Pirates Seize German Ship off Kenya
According to a report from Xinhua, a German freight ship was seized on the morning of Oct. 24 by pirates off the coast of Kenya, a spokesman for the German army said. The spokesman said pirates attacked and captured the ship about 1,930 km east of the Kenyan city of Mombasa. The ship belongs to German shipping company Beluga-Reederei, but it was not immediately known how many people were on board, said German media reports. (Source: Xinhua)
Vietnam Shipbuilder Can't Make Debt Payment
According to a Dec. 14 report from NPR, Vietnam's beleaguered state-run shipbuilding company does not have enough money to make a $6 loan payment next week, and has asked foreign creditors for more time to pay, state-run media reported. (Source: NPR)
Explosion Hits Anadarko Gas Plant in Texas, Two Injured
An explosion and fire rocked the Ramsey natural gas plant in West Texas on Thursday, injuring at least two people and prompting evacuations, according to a company official and media reports. Natural gas feeds were shut off at the facility in Orla, Texas, owned by Western Gas Partners LP, a unit of Anadarko Petroleum Corp. (Reporting By Anna Driver and Terry Wade)
Sulzer Shareholder has 5 pct Dresser-Rand Stake
Russian billionaire Viktor Vekselberg's Swiss investment firm Renova Group said on Friday it had a 4.99 percent stake in U.S.-based Dresser-Rand, which might become the object of a takeover battle. Swiss pump maker Sulzer, in which Renova Group has a 33 percent stake, said this week it was in non-exclusive talks with compressor and turbine maker Dresser-Rand, and media reported on Friday Germany's Siemens was also considering a bid. Renova said in a statement it did not intend to comment further. Reporting by Oliver Hirt and Silke Koltrowitz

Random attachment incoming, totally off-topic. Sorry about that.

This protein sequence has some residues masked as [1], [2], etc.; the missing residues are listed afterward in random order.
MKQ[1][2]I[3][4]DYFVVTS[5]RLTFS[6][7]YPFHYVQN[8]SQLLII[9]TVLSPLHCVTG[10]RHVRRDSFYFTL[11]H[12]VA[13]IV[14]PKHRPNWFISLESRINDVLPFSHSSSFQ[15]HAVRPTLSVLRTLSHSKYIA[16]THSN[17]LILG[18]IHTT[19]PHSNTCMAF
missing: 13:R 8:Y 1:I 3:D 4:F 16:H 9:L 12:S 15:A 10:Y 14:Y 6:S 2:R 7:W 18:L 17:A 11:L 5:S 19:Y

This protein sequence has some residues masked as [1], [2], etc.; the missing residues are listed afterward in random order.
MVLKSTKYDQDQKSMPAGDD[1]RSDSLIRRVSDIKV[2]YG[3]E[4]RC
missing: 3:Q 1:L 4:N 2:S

SBM Offshore Says Petrobras Discussions Ongoing
Floating production services provider SBM Offshore responded to media reports of a potential settlement with Petrobras regarding tenders in Brazil, stating the discussions are presently ongoing and a conclusion has not been reached. SBM Offshore announced September 28 that it was invited to participate in Petrobras tenders. The company said it is in constructive discussions with the authorities but will not further comment pending the finalization of these discussions.
Daewoo, Creditors Near End Of Talks
Daewoo Group is reportedly in the final stages of talks with creditors on a blueprint to overhaul the embattled conglomerate amid media reports that its cash-rich brokerage would be sold.
Japan's Fleet Inspected, PM Emphasizes New Role
Japanese Prime Minister Yoshihiko Noda emphasized the importance of Japan's Self-Defense Force (SDF) during his fleet inspection. PM Yoshihiko Noda considered that the role of the SDF is increasing following emerging territory issues. Forty-five vessels participated in the event including ships from the United States, Australia and Singapore navies. It was the first participation of foreign ships in the MSDF fleet review since 2002, media reported.
Russian Warship's Syrian Role Clarified
A Russian amphibious landing ship, the Caesar Kunikov left the Black Sea port of Sevastopol for what a Black Sea Fleet officer said was a routine exercise at a training base, in response to media reports earlier this week that it could be heading for Syria. Some Ukrainian media sources also reported, referring to CNN and other western media, that another large amphibious ship from the Russian Black Sea Fleet, the Nikolai Filchenkov, was heading for the Syrian port of Tartus carrying weapons and marines to defend Russia’s naval facility. Last week, U.S.
Vietnam to Go-ahead with $2.5 bln Port Project
Vietnam's government has agreed on a port project in the southern province of Ca Mau, costing some $2.5 billion according to media reports and which would be able to host some of the world's biggest ships. The Hon Khoai port would be built under a public-private partnership, the government said in a statement on Saturday, while local media, citing a provincial proposal, said 85 percent of the funding would be via loans from the Export-Import Bank of the United States. The remaining 15 percent of the cost will come from the private sector. State-run news website VnEconomy said the provincial authority had proposed local, unlisted Cong Ly Construction-Trading-Tourism Co as investor for the project.